I don’t read many business books.

I buy books or borrow them from the library but, truth be told, I skim through most of them.

I read the first 25 to 50 pages to understand the key points, thesis or argument and then pick off sections or chapters that seem interesting.

one ideaPersonally, the key part of reading/skimming business books is discovering one good idea.

It’s a tool, insight, or a story that enhances your knowledge or sparks new possibilities and opportunities.

For example, I recently read Joe Polish‘s new marketing book, which is driven by his experience running a carpet cleaning business.

The good idea from Joe’s book is conducting an “audit” when bidding for business.

Rather than simply providing a proposal or estimate, he says companies should do an audit that showcases your expertise and value.

I like the idea of an audit because it differentiates your product and shows potential customers your approach is unique, personalized and better.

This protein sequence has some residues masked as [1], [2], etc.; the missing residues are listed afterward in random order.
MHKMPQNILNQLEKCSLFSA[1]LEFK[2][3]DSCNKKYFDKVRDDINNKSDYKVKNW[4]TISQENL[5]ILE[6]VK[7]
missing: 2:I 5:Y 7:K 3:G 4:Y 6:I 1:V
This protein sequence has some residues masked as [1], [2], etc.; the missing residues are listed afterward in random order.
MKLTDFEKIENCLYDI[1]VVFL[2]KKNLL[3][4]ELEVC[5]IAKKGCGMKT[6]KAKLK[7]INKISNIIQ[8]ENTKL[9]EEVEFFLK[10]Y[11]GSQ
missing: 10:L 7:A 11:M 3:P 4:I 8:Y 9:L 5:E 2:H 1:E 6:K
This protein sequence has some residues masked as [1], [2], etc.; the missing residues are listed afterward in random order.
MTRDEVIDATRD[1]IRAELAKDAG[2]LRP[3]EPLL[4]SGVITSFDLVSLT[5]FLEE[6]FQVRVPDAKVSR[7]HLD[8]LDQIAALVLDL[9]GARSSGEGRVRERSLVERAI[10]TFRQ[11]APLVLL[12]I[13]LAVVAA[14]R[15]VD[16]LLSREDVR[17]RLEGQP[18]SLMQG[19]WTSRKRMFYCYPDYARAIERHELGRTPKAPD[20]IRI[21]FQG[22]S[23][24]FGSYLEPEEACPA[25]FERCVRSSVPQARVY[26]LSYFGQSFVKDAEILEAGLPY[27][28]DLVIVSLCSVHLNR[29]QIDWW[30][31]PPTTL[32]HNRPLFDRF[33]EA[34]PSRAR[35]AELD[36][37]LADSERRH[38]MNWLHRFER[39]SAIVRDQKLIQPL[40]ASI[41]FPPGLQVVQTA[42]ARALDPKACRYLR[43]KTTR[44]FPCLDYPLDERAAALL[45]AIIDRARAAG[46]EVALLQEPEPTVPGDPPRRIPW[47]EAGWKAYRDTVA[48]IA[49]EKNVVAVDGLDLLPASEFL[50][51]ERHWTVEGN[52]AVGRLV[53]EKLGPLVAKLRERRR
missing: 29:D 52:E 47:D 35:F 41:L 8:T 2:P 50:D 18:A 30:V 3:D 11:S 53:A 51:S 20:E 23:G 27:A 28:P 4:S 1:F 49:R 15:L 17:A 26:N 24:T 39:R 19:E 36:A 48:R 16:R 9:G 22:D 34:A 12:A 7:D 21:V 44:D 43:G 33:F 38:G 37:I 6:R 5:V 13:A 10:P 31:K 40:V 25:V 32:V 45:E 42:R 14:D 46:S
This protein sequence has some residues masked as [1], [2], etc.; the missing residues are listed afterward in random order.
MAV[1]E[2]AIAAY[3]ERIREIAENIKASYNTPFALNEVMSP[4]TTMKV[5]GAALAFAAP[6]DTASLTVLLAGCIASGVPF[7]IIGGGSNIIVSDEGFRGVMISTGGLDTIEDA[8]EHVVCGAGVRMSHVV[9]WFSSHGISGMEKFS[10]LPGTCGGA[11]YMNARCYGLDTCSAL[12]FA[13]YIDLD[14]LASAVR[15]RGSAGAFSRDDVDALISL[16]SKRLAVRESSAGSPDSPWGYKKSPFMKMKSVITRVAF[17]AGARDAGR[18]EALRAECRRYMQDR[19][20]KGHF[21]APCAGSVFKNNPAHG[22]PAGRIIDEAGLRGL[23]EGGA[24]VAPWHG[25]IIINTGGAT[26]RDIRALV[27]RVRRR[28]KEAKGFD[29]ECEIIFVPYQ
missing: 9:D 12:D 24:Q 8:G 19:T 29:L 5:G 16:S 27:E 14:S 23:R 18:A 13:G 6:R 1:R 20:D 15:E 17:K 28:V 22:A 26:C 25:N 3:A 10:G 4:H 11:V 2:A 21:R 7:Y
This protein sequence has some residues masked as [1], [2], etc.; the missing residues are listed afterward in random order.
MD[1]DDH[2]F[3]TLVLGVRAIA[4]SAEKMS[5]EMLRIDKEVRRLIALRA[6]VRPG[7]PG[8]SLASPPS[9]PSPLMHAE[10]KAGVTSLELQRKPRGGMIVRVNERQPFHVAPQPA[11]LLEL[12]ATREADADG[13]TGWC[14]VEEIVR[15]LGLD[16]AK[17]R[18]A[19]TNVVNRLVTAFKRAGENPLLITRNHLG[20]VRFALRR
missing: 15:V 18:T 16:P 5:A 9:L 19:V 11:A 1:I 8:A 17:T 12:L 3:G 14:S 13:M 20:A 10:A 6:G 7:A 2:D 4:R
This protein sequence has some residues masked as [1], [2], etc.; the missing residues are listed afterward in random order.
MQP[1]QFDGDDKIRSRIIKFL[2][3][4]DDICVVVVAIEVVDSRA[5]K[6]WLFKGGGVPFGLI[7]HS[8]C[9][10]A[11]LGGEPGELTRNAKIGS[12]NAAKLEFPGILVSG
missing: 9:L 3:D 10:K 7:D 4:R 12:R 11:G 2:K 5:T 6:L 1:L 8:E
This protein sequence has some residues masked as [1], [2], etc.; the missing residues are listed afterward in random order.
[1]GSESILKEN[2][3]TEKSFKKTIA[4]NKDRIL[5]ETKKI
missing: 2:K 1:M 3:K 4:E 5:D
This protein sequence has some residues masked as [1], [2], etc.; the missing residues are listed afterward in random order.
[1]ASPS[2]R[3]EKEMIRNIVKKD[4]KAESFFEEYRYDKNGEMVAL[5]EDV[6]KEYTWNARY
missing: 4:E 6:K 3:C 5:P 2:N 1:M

Another “good idea” book is “Uncommon Service” by Francis Frei and Anne Morriss.

One of the key points is identifying your customers’ biggest needs and determining how your company is meeting them. These data points are placed on a chart to show if there is alignment.

It is an interesting exercise because it can show different perspectives from different parts of an organization, and from customers.

A sales team, for example, could see opportunities for improvement, while a product development team thinks that customers are happy. When this happens, there’s a problem.

The third book on my “good idea” list is Robert Bloom’s “The Inside Advantage”, which looks at how to identify the ideal customer.

A long-time advertising executive, Bloom offers thoughts on the importance of knowing your customer and ways to identify their needs, interests, and buying habits.

Through personal insight and case studies from large brands, Bloom walks you through how buyer personas are developed so brands can be laser-focused on who matters.

Bottom line: There are so many good books from smart people that it is difficult to really embrace a single book. Not to suggest my “lite” approach to business books works for everyone but it’s an efficient way to collect lots of ideas.

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